So, this fits perfectly with Calvin’s eschatology; Israel was temporarily elected just like many individuals are temporarily elected. The logical conclusion of Calvin is that God’s word, did in fact, fail (Romans 9:6). Moreover, and in direct contradiction to 1John 5:13, authentic Reformed doctrine has always denied assurance. This is reflected in many contemporary authentic Calvinists:

There is danger on the way to salvation in heaven. We need ongoing protection after our conversion. Our security does not mean we are home free. There is a battle to be fought (John Piper: Bethlehem Baptist Church Minneapolis, Minnesota; The Elect Are Kept by the Power of God October 17, 1993).

Words mean things. Piper is clearly saying that our battle in sanctification is a battle for justification. If you really understand the Reformed view of justification, you know: that battle is against our supposed propensity to gain favor with God through works in sanctification (“please/love God” changed to: merit for salvation). There is no separation of justification and sanctification, so works in sanctification must be sanctified with a faith alone formula. It’s salvation by Christ plus not doing any works in sanctification (Christ + antinomianism to maintain our salvation). We must be sanctified the same way we were justified so that we can properly finish justification. Therefore, Calvin believed that sins committed in the Christian life separate us from grace, and a continual repentance, the same repentance that saved us, is needed to maintain our salvation. Unless we live by faith alone in sanctification, Christ’s blood will not be applied to the new sins we commit. This is the battle Piper is talking about. Said Calvin:

…by new sins we continually separate ourselves, as far as we can, from the grace of God… Thus it is, that all the saints have need of the daily forgiveness of sins; for this alone keeps us in the family of God (John Calvin: Commentaries on the Catholic Epistles; The Calvin Translation Society 1855. Editor: John Owen, p. 165 ¶4).

And, guess what? It just so happens that your local Reformed elder, via the Reformed power of the keys, has the authority to forgive those pesky sins that take away your salvation. Whoever would have thunk it?

To impart this blessing to us, the keys have been given to the Church (Mt. 16:19; 18:18). For when Christ gave the command to the apostles, and conferred the power of forgiving sins, he not merely intended that they should loose the sins of those who should be converted from impiety to the faith of Christ; but, moreover, that they should perpetually perform this office among believers (The Calvin Institutes: 4.1.22).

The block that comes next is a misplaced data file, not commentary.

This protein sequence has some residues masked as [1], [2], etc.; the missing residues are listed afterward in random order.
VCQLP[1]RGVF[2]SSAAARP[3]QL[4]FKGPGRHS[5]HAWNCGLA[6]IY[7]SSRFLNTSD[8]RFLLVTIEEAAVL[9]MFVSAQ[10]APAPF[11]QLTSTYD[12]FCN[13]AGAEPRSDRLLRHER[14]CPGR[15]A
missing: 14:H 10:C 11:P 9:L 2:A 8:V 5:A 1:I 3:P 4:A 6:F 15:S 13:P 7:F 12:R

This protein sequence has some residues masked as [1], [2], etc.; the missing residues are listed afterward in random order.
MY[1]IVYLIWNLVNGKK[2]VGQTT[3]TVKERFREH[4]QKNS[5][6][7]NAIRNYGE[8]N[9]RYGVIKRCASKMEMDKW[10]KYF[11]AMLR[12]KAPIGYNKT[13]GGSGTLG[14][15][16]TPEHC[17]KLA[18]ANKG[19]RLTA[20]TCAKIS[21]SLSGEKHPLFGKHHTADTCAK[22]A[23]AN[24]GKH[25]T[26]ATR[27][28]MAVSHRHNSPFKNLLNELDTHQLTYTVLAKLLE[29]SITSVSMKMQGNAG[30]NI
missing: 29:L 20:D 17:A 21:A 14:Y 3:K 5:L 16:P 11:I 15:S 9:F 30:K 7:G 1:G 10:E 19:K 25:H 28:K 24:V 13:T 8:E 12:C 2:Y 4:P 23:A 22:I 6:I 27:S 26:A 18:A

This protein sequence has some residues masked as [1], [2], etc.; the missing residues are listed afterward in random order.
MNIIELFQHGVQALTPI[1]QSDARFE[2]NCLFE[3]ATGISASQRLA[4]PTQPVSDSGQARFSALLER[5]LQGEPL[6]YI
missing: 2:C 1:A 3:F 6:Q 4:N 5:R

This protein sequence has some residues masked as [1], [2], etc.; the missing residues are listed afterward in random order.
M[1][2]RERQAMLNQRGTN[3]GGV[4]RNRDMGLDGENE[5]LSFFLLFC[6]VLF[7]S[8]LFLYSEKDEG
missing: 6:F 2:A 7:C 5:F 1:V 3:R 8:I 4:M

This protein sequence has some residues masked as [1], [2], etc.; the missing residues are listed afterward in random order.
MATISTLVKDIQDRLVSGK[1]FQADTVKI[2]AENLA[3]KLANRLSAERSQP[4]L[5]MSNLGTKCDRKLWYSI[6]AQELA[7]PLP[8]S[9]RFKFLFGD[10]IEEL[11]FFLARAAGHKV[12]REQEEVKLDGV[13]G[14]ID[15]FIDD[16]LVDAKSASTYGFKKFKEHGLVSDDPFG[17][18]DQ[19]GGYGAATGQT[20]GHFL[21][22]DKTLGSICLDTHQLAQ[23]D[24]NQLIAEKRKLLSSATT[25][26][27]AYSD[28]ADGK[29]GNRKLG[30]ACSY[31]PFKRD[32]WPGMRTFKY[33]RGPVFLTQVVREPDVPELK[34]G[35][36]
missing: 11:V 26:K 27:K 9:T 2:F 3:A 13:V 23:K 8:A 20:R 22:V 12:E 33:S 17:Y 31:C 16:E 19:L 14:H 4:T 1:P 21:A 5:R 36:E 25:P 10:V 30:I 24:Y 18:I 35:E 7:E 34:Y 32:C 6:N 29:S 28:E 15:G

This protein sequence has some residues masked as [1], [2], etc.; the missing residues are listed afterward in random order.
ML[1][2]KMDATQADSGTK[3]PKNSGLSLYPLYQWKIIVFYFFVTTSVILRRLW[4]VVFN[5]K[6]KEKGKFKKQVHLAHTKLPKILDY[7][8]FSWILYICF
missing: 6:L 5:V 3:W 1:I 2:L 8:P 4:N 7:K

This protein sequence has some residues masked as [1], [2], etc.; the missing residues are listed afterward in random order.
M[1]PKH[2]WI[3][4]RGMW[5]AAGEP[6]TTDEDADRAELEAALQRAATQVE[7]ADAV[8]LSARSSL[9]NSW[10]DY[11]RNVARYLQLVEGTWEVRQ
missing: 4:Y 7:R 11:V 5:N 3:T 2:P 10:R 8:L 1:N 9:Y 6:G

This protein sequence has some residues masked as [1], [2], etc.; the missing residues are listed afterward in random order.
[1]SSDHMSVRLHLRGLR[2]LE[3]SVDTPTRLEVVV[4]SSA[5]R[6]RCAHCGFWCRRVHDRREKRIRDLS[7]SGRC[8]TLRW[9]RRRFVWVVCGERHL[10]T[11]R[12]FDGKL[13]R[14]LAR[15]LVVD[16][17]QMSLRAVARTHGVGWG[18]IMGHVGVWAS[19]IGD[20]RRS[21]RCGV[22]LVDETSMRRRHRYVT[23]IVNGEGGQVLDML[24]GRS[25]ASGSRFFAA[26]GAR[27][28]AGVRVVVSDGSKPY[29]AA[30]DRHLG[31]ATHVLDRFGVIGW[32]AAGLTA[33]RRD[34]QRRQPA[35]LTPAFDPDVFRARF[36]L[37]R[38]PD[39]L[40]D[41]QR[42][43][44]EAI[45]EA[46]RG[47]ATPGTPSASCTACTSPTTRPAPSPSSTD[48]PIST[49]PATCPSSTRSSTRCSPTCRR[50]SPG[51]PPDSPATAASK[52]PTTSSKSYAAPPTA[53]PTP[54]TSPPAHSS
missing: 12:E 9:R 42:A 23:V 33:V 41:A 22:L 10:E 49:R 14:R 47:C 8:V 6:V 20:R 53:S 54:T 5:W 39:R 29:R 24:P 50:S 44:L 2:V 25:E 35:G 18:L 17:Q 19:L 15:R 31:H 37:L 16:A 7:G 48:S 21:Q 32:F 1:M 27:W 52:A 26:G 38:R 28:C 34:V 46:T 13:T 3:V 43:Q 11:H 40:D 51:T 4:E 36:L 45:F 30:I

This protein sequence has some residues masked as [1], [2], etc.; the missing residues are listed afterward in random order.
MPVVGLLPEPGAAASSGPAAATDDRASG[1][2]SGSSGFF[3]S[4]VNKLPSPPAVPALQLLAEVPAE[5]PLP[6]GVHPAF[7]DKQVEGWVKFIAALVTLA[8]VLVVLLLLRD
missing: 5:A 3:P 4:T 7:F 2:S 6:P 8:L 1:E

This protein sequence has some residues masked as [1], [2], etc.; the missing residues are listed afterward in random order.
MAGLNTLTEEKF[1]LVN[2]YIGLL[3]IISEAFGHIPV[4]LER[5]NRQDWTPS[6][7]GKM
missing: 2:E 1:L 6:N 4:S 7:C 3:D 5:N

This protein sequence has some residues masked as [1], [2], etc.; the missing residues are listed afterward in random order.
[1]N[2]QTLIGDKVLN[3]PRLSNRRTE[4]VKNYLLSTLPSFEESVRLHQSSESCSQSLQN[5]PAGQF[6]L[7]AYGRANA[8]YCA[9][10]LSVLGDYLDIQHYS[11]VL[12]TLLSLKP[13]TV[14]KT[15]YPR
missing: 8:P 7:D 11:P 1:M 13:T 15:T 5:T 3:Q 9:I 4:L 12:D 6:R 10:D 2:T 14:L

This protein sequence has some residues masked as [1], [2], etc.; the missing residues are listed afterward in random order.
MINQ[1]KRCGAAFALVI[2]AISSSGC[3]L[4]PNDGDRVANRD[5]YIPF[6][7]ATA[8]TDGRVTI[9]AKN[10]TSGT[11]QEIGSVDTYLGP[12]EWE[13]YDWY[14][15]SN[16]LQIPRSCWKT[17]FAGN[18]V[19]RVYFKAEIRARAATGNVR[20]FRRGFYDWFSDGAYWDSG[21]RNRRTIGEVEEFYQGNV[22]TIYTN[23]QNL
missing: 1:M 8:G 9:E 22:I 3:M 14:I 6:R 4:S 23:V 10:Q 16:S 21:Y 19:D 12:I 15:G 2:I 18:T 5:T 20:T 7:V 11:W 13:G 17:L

Secondly, This benefit is so peculiar to the Church, that we cannot enjoy it unless we continue in the communion of the Church. Thirdly, It is dispensed to us by the ministers and pastors of the Church, either in the preaching of the Gospel or the administration of the Sacraments, and herein is especially manifested the power of the keys, which the Lord has bestowed on the company of the faithful. Accordingly, let each of us consider it to be his duty to seek forgiveness of sins only where the Lord has placed it. Of the public reconciliation which relates to discipline, we shall speak at the proper place (Ibid).

Calvinism is an egregious false gospel being flaunted in broad daylight by academic elitists who are in reality clueless, which brings me to my second point. This is where the vast majority of American Christians are functioning Calvinists…among many other ways while vehemently denying Calvin. Specifically, the whole idea that eschatology is a “secondary issue.” No, no, no, no, no, no, no! Eschatology is gospel; you cannot separate the cross from eschatology. One’s eschatology will be consistent with their view of justification—unless you’re John MacArthur.

The number of resurrections and judgments, and who stands in those judgments, are indicative of a particular view of justification, and election in particular. MacArthur’s dispensationalism coupled with naming the name of Calvinistic soteriology, which really isn’t Calvin’s soteriology to begin with, is a dumbfounding contraction that leaves one without words to fully explain. Calvin’s eschatology calls for one resurrection and one judgment at the end of time where everyone sweats it out while waiting to find out if they were antinomian enough. Some of the books at the Great White Throne Judgment are the books of the law that will be used by God to judge the works of those standing in that judgment. As one aspect of Christian security, we will not stand in that judgment because we are not under the law. Furthermore, we don’t wait to see if our antinomianism sufficiently utilized the “doing and dying” of Christ to cover our sins—our sins have been completely eradicated.

The number of resurrections and judgments speak to our view of what part of Christ’s works on the cross are finished and not finished, the separation of justification and sanctification, the new birth, election, and future Israel. Eschatology is gospel.